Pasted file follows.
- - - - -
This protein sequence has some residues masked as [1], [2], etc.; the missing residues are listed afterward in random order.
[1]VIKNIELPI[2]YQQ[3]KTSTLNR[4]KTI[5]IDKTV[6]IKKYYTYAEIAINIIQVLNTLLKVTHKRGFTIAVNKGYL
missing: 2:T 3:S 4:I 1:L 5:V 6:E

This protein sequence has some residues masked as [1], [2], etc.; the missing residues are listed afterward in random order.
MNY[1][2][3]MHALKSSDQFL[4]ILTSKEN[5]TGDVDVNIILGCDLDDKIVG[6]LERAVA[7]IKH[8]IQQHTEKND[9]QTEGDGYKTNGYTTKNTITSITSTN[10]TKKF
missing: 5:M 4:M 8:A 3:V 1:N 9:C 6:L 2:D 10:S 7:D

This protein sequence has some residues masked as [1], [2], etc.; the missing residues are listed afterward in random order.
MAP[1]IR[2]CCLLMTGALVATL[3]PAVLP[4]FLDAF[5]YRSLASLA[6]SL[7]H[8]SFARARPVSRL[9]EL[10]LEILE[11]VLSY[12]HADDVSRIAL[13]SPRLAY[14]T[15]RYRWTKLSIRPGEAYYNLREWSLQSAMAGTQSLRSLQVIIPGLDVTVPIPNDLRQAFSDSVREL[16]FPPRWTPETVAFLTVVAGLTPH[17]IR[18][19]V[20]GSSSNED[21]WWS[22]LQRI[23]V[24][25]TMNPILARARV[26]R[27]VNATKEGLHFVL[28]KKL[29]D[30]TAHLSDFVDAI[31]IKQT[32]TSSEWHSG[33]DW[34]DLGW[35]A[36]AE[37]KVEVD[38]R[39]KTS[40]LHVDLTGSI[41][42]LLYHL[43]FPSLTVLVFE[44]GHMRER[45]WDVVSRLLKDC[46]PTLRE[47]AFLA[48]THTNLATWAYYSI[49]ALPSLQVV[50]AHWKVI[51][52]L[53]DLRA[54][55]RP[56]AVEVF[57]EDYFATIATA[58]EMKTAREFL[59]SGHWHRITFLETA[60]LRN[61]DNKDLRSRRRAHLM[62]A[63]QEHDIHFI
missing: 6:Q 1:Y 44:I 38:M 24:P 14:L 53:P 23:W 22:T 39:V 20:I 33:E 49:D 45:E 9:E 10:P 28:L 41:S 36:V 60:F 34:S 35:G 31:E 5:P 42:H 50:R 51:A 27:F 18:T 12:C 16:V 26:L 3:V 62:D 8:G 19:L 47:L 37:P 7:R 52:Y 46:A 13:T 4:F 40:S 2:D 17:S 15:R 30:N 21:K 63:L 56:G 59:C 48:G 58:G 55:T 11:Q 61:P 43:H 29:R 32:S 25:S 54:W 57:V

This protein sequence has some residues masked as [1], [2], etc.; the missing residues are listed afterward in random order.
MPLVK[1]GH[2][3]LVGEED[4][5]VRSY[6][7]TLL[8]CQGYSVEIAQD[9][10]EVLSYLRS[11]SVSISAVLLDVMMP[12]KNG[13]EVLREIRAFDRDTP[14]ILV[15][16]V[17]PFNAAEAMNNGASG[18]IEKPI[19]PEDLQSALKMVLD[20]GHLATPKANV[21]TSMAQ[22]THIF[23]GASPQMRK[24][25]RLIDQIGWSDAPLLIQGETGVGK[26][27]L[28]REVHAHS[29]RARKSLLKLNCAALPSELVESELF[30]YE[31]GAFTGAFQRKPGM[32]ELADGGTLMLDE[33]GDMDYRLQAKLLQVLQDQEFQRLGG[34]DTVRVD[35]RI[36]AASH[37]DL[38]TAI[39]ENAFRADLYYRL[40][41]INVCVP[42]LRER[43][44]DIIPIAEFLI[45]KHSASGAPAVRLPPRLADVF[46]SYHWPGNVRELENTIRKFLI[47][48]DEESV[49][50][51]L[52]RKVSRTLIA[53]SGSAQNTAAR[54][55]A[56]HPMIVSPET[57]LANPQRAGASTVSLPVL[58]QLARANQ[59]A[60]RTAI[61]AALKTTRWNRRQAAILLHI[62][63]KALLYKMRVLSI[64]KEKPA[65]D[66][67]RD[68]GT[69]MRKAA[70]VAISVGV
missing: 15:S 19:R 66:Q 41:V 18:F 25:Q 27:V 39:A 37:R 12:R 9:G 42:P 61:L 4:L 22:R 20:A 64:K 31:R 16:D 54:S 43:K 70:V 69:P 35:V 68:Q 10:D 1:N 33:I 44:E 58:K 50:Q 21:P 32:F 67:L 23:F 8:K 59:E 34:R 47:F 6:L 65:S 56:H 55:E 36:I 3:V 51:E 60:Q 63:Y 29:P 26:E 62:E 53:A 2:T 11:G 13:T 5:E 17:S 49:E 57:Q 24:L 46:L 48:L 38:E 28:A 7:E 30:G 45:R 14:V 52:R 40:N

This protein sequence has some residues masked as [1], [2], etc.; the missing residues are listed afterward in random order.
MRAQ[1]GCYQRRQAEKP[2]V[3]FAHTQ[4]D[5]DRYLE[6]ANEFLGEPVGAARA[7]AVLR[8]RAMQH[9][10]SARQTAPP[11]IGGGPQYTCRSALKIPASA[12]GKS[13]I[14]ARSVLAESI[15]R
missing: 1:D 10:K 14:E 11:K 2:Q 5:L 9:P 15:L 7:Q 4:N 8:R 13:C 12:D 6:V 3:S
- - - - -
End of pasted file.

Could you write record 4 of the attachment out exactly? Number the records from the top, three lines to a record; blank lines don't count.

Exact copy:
This protein sequence has some residues masked as [1], [2], etc.; the missing residues are listed afterward in random order.
MPLVK[1]GH[2][3]LVGEED[4][5]VRSY[6][7]TLL[8]CQGYSVEIAQD[9][10]EVLSYLRS[11]SVSISAVLLDVMMP[12]KNG[13]EVLREIRAFDRDTP[14]ILV[15][16]V[17]PFNAAEAMNNGASG[18]IEKPI[19]PEDLQSALKMVLD[20]GHLATPKANV[21]TSMAQ[22]THIF[23]GASPQMRK[24][25]RLIDQIGWSDAPLLIQGETGVGK[26][27]L[28]REVHAHS[29]RARKSLLKLNCAALPSELVESELF[30]YE[31]GAFTGAFQRKPGM[32]ELADGGTLMLDE[33]GDMDYRLQAKLLQVLQDQEFQRLGG[34]DTVRVD[35]RI[36]AASH[37]DL[38]TAI[39]ENAFRADLYYRL[40][41]INVCVP[42]LRER[43][44]DIIPIAEFLI[45]KHSASGAPAVRLPPRLADVF[46]SYHWPGNVRELENTIRKFLI[47][48]DEESV[49][50][51]L[52]RKVSRTLIA[53]SGSAQNTAAR[54][55]A[56]HPMIVSPET[57]LANPQRAGASTVSLPVL[58]QLARANQ[59]A[60]RTAI[61]AALKTTRWNRRQAAILLHI[62][63]KALLYKMRVLSI[64]KEKPA[65]D[66][67]RD[68]GT[69]MRKAA[70]VAISVGV
missing: 15:S 19:R 66:Q 41:V 18:F 25:Q 27:V 39:A 37:R 12:R 9:G 42:P 61:L 4:L 22:R 20:A 64:K 31:R 16:D 54:S 43:K 70:V 69:P 35:V 68:Q 10:D 1:N 33:I 44:E 58:K 50:Q 21:P 32:F 67:L 23:F 8:K 59:E 34:R 47:F 6:L 65:S 56:H 55:E 36:I 3:V 51:E 60:Q 63:Y 29:P 26:E 62:E 53:A 2:T 11:G 13:T 5:E 17:S 49:E 57:Q 24:L 46:L 48:L 38:E 28:A 7:E 30:G 45:R 14:V 52:R 40:N